Living way scarier than dying

Zombies as portrayed in the movie Night of the...

Zombies as portrayed in the movie Night of the Living Dead (Photo credit: Wikipedia)

There are supposedly many things to be afraid of this Halloween and yet this evening as I feverishly type towards Halloween deadline, I am at a loss to relate them. We are all afraid of losing people, friends and family members, as they make their journeys through life along with those of our own. This, to me, is scary, yet comforting at the same time, and not for the reasons you might think.

It is in this commonality of our lives ending as we know them that we share some of the greatest links among ourselves. We try not to think of our mortality as we go about our daily lives, but it is always there. We joke about the grim reaper at Halloween or other scary things. We watch endless horror movie marathons in the weeks leading up to Halloween.

I used to say I enjoy a good horror movie every now and then. But good horror movies are hard to come by. What substitutes for horror movies these days are the slasher flicks that still rock the box office. If no one turns out and buys a ticket to see them, movies of this genre scarily go quicker to DVD than you can think it.

Entering Death Valley

Entering Death Valley (Photo credit: Frank Kehren)

A lot of us want to live really long lives provided our quality of life is good. Unless we accept our aging and the various acts of rebellion our bodies and minds throw our way, it will not be a pretty passage of time. I often think how different the concept of death would be if we spent any time at all preparing for its inevitable arrival.

While many of us may make out wills and the like, we are still not preparing ourselves for our earthly departures. It is because we fear death and dying. Death is vilified and we try to avoid it at all costs. Many people joke about no one ever coming back to tell them what an afterlife is really like. But, I believe if there is an afterlife at all, no one would want to come back and tell our sorry asses about it in the first place.

Eye death

Eye death (Photo credit: @Doug88888)

I can see it now

Send me $19.95 and I will give you the first installment in my series on how to achieve happiness in the afterlife.

This is snake oil at its finest. The Afterlife should be something that involves exclusive membership. First of all, you can’t get into the club unless you’re dead—a la people who are dying to get in to cemeteries. And the dead do not generally want to deal with the living unless it is something fabricated in a Hollywood script. It would make sense then, that living people could not teach about what it’s like once you’re dead, never mind tutoring you how to be successful in death.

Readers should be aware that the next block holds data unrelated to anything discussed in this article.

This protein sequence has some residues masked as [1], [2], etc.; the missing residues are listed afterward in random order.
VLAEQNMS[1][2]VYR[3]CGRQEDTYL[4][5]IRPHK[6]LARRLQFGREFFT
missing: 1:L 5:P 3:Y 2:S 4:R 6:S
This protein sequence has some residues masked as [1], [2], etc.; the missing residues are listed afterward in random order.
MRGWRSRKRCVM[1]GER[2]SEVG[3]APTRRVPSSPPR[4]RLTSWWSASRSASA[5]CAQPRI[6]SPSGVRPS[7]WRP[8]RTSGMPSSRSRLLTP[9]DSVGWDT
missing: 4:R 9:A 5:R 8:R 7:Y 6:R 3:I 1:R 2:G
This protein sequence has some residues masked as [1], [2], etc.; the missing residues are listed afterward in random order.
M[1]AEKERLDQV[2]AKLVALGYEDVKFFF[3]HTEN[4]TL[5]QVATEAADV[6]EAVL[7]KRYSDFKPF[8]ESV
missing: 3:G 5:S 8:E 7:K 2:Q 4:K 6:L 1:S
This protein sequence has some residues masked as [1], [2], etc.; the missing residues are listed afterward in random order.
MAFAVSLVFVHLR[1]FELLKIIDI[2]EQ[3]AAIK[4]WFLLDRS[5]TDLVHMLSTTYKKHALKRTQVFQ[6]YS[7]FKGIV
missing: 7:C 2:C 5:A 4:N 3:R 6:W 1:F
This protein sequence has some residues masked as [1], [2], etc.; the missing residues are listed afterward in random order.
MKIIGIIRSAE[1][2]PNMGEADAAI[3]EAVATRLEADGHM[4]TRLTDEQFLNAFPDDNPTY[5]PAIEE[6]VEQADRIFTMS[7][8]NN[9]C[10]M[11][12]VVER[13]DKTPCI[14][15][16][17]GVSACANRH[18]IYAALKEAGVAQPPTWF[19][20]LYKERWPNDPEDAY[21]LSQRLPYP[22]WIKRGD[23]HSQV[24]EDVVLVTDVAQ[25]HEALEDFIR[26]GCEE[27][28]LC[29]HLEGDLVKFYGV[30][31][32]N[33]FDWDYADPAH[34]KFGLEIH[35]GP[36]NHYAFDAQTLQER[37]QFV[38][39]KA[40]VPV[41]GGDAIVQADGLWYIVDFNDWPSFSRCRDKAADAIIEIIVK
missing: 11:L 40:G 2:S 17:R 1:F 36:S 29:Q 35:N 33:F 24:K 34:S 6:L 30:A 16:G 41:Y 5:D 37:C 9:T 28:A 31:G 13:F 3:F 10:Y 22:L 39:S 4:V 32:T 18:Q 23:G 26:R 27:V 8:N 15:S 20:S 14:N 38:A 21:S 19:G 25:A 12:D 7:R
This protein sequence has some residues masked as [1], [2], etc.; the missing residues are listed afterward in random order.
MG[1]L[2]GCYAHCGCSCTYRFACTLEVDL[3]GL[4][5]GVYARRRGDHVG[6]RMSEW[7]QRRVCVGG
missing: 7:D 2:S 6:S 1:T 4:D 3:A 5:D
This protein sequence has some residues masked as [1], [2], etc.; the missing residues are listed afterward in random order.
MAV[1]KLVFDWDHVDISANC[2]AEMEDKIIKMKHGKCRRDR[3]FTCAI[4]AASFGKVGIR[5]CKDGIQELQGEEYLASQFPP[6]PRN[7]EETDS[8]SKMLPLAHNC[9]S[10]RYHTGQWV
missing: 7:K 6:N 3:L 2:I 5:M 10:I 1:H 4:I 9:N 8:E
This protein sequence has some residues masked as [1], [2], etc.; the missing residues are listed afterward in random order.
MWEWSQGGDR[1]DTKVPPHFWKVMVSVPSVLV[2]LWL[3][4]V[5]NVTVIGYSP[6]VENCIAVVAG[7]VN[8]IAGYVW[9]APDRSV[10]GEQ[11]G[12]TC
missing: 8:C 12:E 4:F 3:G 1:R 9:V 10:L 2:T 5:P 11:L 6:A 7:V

English: Skull and crossbones

English: Skull and crossbones (Photo credit: Wikipedia)

Instead, we should just live our own lives with our looming deaths in mind. I would suggest that our life quality would be much better with death in mind, too. FML is an acronym many are familiar with. For those of you who have seen it here for the first time, Google it as this is a mostly family-friendly blog. Instead of FML being something negative regarding a bad experience you just had that makes you think your life sucks, FML might instead be something that makes you think happy thoughts (as your crappy life will eventually be over and done with and you may or may not get an Afterlife. FML indeed.

Hence the sentiment “Sucks to be you” is really something, that while quite possibly true, is only a temporary thing. We can take solace that no matter how much our lives appear to be sucking wind fiercely, it will all be over relatively soon.

This commonality of our lives ending means that if dying sucks, then it kind of sucks to be all of us as we all die. But instead of celebrating life and death as a civilization, we try to bury any thoughts of death and continue to celebrate our lives which may in fact, be sucky for much of the time. Guess I’m afraid of worrying about life and not about death so much.

Life is way scarier than death. It’s like someone considering a career as a mortician who goes into a funeral home and sees a corpse exhibit some body movement. They are creeped out, frightened, but they have nothing to fear there.

It’s the living ones that are here that they should be afraid of.




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